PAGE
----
When justifying the time and effort that goes into email marketing, it’s always good to have a few stats on your side. It’s likely you’ve heard some of the big reasons (like its return of $40.56 for every $1 invested in 2011), however in a world that’s still social media mad, there’s two stats that show that email is still on top, being sharing and conversion rates.
“A food delivery service gets 70% of its shares through email and another 15% via Facebook.”
- Social Sharing: Twitter has highest amplification rate, email has highest conversion rate
While Twitter and Facebook may be where many consider social sharing to be at, email dominates social referrals.
MarketingSherpa’s blog reported on this in, ‘Social Sharing: Twitter has highest amplification rate, email has highest conversion rate’, which reflected on the experiences of a recent referral program by Extole, a consumer-to-consumer social marketing company. The study found that Extole customers who participated in the referral program shared with almost three and a half friends on average, with most of those shares occurring via email.
For us, this isn’t unusual behavior. For example, here’s a snippet from the social sharing reports following our most recent monthly newsletter, sent to over 130,000 subscribers:
Despite featuring equally prominent Twitter and Facebook share links, 83% of shares were via the ‘Forward to a friend’ link in the campaign. This means that subscribers were over six times more likely to share the campaign via email, versus Twitter and Facebook combined!
What’s important to many business owners is not so much how many clicks an email or tweet generates, but how many of these result in actual conversions, let they be a sale, an opt-in or a coupon redemption. Again, email rules. Based on the same Extole study, email shares resulted in a “21% open rate, 80% clickthrough and 17% conversion (the highest conversion rate of any channel), which breaks down to .17 clicks per share.” This is impressive, considering that Facebook had a conversion rate of only 1.21% and the overall average clickthrough rate for social referral programs using Twitter, Facebook, personal URL and email combined was 42%. Or as Angela from Extole noted, “We’ve always known that word-of-mouth marketing was very powerful, and converted at an estimated three to five times higher rates than other channels”.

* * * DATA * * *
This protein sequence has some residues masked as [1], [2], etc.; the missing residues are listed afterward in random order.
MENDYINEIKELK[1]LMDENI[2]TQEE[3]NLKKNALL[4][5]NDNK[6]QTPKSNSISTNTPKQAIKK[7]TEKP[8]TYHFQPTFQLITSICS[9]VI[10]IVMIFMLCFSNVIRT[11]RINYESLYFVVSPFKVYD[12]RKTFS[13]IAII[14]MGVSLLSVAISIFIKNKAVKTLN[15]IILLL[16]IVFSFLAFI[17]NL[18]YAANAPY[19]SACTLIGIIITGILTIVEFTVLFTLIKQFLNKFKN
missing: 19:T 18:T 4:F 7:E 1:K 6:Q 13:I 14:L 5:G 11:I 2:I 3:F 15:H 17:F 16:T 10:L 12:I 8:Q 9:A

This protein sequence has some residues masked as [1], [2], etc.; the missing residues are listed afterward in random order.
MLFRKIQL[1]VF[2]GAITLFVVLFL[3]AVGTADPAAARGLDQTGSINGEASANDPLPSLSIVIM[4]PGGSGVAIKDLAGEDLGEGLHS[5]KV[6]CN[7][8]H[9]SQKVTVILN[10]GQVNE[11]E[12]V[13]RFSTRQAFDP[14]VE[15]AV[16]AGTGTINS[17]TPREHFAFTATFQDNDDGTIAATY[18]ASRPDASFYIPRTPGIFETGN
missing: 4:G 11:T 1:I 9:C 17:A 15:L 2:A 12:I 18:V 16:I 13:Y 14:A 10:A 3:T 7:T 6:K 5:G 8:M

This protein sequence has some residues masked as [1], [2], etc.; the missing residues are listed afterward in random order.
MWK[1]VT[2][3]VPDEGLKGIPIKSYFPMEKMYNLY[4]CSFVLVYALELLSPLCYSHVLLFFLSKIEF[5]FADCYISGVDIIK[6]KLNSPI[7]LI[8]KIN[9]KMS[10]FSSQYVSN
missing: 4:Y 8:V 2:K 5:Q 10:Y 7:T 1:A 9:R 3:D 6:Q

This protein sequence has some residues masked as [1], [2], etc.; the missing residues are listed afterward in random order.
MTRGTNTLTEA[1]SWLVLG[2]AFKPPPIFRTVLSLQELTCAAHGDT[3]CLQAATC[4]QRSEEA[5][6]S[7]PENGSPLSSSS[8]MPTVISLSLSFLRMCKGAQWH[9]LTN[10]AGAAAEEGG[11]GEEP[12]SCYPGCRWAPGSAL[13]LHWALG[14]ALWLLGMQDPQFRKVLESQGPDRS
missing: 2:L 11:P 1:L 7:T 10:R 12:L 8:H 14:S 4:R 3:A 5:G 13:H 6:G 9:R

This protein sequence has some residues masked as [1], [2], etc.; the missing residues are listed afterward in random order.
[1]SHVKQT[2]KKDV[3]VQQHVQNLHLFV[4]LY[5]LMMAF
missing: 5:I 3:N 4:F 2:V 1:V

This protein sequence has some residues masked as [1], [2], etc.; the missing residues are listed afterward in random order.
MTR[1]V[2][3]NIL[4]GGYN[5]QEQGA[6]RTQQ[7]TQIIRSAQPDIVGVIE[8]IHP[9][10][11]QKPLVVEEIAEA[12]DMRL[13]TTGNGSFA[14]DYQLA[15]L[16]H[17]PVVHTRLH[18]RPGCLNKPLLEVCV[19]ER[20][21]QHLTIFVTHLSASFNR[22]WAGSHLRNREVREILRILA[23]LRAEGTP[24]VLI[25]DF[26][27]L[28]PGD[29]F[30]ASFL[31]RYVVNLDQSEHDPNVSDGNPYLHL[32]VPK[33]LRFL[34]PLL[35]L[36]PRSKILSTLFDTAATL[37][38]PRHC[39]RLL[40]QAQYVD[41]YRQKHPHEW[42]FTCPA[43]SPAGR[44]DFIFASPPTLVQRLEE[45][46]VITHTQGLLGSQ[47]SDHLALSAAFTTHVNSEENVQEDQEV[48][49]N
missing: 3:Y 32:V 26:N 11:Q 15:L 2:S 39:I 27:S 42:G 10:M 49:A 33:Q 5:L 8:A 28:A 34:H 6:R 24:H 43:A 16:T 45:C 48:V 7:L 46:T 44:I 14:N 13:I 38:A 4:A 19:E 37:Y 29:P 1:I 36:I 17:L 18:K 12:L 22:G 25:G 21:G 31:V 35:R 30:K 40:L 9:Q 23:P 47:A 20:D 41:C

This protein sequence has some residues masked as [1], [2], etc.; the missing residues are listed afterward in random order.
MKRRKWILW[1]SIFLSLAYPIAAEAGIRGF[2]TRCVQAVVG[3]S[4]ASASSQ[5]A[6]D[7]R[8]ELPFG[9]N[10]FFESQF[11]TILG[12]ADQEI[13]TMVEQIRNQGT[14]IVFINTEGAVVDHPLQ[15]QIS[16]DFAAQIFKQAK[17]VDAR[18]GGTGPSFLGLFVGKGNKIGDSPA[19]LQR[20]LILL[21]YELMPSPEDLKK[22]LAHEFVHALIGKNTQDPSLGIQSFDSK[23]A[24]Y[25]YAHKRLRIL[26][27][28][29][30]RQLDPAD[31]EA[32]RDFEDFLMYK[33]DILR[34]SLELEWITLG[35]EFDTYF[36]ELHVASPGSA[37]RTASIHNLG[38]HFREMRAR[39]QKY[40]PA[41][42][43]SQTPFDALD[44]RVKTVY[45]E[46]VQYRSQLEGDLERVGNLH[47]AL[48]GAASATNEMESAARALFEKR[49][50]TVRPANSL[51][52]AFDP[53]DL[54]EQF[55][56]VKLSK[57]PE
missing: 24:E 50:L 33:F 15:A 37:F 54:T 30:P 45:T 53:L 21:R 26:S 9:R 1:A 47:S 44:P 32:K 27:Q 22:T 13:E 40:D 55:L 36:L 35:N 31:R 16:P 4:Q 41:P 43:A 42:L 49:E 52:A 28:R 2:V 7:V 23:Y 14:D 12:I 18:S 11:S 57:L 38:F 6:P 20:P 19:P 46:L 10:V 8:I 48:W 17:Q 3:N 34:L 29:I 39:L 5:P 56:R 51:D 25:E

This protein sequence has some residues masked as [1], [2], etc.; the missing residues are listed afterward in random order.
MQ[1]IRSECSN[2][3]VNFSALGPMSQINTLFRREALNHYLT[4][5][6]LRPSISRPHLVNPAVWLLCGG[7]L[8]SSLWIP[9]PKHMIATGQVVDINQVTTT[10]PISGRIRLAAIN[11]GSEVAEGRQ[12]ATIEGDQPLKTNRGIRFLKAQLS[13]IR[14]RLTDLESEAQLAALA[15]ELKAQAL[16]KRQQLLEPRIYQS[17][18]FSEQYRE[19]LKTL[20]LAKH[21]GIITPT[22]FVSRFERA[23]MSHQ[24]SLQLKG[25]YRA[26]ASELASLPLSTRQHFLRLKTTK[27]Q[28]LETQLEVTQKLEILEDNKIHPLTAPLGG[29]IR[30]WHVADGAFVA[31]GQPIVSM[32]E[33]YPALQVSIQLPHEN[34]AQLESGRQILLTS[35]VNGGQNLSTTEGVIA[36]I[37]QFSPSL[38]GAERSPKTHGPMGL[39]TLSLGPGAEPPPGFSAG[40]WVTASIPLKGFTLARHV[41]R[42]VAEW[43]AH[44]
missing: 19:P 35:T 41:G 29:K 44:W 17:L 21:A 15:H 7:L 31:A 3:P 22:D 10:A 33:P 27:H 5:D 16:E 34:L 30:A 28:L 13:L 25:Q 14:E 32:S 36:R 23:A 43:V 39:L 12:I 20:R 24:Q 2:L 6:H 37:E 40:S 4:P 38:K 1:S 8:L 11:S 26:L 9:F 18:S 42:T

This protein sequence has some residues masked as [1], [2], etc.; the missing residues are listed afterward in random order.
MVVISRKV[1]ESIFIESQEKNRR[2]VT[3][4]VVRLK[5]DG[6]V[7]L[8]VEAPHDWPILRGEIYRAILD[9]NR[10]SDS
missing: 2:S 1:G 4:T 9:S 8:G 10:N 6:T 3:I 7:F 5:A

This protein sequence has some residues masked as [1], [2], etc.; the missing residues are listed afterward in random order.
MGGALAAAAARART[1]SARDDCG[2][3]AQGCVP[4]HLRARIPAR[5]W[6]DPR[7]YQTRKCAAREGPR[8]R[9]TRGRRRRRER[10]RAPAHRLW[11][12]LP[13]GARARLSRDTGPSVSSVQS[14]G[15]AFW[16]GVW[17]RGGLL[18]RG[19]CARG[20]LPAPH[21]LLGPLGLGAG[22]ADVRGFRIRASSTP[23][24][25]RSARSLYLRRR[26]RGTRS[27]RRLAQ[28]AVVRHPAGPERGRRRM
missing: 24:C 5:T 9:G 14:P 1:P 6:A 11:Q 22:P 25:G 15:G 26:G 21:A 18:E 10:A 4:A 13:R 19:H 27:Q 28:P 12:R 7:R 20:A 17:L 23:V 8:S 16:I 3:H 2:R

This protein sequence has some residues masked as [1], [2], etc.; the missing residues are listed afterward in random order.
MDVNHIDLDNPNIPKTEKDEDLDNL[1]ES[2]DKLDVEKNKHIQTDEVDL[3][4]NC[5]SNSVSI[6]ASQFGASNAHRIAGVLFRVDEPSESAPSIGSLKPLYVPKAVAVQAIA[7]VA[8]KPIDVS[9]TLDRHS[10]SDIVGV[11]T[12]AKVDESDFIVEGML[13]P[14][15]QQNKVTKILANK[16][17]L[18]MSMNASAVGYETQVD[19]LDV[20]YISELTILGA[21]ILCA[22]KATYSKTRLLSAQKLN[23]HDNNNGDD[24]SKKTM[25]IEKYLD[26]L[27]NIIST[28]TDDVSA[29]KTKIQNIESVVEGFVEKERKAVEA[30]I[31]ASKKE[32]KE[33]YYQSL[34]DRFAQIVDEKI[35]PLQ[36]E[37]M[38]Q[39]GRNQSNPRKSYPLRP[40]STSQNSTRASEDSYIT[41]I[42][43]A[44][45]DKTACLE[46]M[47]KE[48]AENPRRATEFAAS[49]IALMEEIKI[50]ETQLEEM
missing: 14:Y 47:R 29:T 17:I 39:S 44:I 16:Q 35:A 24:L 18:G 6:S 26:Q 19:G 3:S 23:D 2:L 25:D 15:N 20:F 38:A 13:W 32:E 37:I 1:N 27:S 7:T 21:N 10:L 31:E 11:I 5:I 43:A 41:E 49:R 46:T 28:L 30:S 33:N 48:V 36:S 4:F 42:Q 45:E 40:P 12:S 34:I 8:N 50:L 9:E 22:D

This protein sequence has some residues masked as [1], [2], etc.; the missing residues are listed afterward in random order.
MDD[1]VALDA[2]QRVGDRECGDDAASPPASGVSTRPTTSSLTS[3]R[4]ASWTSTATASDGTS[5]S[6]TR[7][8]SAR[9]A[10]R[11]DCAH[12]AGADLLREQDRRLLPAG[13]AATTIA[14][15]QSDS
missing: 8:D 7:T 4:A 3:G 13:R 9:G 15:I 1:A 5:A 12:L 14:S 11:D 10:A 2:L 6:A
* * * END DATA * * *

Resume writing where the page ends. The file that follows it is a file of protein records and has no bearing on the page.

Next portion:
The great news is that it’s easy to add social sharing to your email campaigns, let it be a ‘Forward to a friend’ link, or Like / Tweet button for Facebook and Twitter respectively. Here’s our walkthrough on adding sharing to campaigns… Or you can add your own links on the fly to templates via the email editor.
Many thanks to MarketingSherpa for sharing their study with us. What have your experiences been with social sharing? Why do you think email trumps Facebook and Twitter? Let us know in the comments below.
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